At Lake Champlain Chocolates, the owners take turns stacking boxes in the warehouse. At the Burlington Bagel Bakery, a sign in the window advertises wages starting at $25 an hour. Central Vermont Medical Center trains administrative staff to become nurses. Cabot Creamery brings in workers from out of state to package its signature cheddar cheese blocks.
The reason for the workforce problem is simple: Vermont’s population is aging rapidly. More than a fifth of Vermonters are 65 or older, and more than 35 percent are over 54, the age at which Americans typically begin leaving the workforce. No country has a smaller proportion of its residents in their prime working years.
Vermont offers a first glimpse of where the rest of the country could be headed. The baby boom population is increasingly losing employment, and subsequent generations are not large enough to fully replace them. Immigration plummeted during the pandemic, and while it has since risen, it is unclear how long that will last given a lack of broad political support for higher immigration. Birth rates are falling.
“All of these things point to a persistent labor shortage,” said David Autor, an economist at the Massachusetts Institute of Technology who has studied long-term labor trends.
Vermont’s unemployment rate was 1.9 percent in September, among the lowest in the country, and the labor force is still thousands of people smaller than it was before the pandemic. Employers are fighting for scarce workers, offering wage increases, signing bonuses and child care subsidies, and enticements like free ski passes. When these tactics fail, many limit operating hours and reduce product offerings.
As a rural state — Burlington is the smallest “largest city” in the country with fewer than 45,000 residents — Vermont has been draining young people for better opportunities for decades. And while other states have helped bolster their workforces through immigration, Vermont’s foreign-born population has remained small.
But demographic developments are the root of the problem.
“We knew where we were going — maybe we got there a little quicker than we expected,” said Michael Harrington, the state labor commissioner. “There are simply not enough Vermonters to meet the needs of our state and our employers going forward.”
Similar shortages occurred across the country in 2021 and 2022 as demand – for both goods and labor – surged following pandemic lockdowns. The overall labor market has become more balanced as demand has slowed and Americans have returned to the workforce. But economists and demographers say shortages will recur as the population ages.
“It seems to be happening slowly enough that we don’t consider it a crisis,” said Diana Elliott, vice president of U.S. programs at the Population Reference Bureau, a nonprofit research organization. “It’s happening in slow motion.”
Long-term labor shortages will look different than the acute shortages experienced during the pandemic. Companies will find ways to adapt, either by paying their workers more or adjusting their operations to require fewer workers. Those who cannot adapt will lose ground to those who can.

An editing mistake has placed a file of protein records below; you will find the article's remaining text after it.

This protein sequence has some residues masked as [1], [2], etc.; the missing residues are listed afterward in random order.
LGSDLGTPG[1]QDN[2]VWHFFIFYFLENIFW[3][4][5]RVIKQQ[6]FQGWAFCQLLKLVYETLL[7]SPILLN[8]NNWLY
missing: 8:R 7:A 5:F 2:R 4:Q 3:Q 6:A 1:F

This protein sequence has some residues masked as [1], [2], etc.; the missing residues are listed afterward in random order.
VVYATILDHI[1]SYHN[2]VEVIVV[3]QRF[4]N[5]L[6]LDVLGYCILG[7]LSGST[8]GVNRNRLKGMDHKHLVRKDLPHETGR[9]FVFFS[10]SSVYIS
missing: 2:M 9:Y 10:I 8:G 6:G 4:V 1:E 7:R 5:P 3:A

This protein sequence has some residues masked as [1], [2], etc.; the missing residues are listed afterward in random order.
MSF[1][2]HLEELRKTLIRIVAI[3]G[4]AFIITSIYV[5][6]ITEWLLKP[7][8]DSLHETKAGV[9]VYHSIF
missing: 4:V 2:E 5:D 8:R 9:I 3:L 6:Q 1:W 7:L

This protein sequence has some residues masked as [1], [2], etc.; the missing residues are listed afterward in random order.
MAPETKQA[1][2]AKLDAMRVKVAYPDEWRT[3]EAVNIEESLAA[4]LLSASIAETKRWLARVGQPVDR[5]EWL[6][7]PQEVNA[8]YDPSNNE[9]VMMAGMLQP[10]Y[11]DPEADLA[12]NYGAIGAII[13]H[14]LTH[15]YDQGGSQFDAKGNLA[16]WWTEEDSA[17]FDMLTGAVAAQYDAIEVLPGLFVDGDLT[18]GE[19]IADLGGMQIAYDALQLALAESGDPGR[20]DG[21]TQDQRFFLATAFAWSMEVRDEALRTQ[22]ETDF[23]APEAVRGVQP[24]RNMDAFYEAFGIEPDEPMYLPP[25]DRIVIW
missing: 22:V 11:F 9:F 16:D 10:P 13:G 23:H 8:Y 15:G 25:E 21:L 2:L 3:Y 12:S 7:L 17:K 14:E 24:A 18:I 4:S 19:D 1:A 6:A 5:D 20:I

“A new equilibrium will simply emerge,” said Jacob Vigdor, an economist at the University of Washington, adding that companies that have built their businesses on the availability of relatively cheap labor could struggle.
“You may find that this business model no longer works for you,” he said. “There will be disruptions. There will be winners and losers.”
Higher wages, more opportunities
The winners are the workers. When there is a shortage of workers, employers have an incentive to broaden their search – including people with little formal education or people with disabilities – and to offer opportunities for advancement to existing employees.
At Central Vermont Medical Center, as in rural hospitals across the country, the pandemic exacerbated existing nursing shortages. An aging population means the demand for healthcare will only increase.
That’s why the medical center partnered with two local colleges to develop a program that allows hospital employees to train as nurses while working full-time. The hospital set up an on-site classroom and simulation lab and made its nurses available as lecturers. Students spend 12 of their paid work hours each week learning – and if they remain as nurses for three years after completing the program, their student debt is forgiven.
The program has graduated 27 licensed practical nurses and eight registered nurses as of 2021; some previously held administrative positions. The hospital is expanding training to include roles such as respiratory technicians and phlebotomists.
Other companies are finding their own ways to accommodate workers. Lake Champlain Chocolates, a high-end chocolate maker outside Burlington, has redesigned its production schedule to reduce its reliance on seasonal help. The company has also begun bringing former employees out of retirement and hiring them part-time during the holiday season.
“We adapted,” said Allyson Myers, the company’s marketing director. “Before the pandemic, we would never have said: Come work in the fulfillment department one or two days a week. We wouldn’t have offered that as an option.”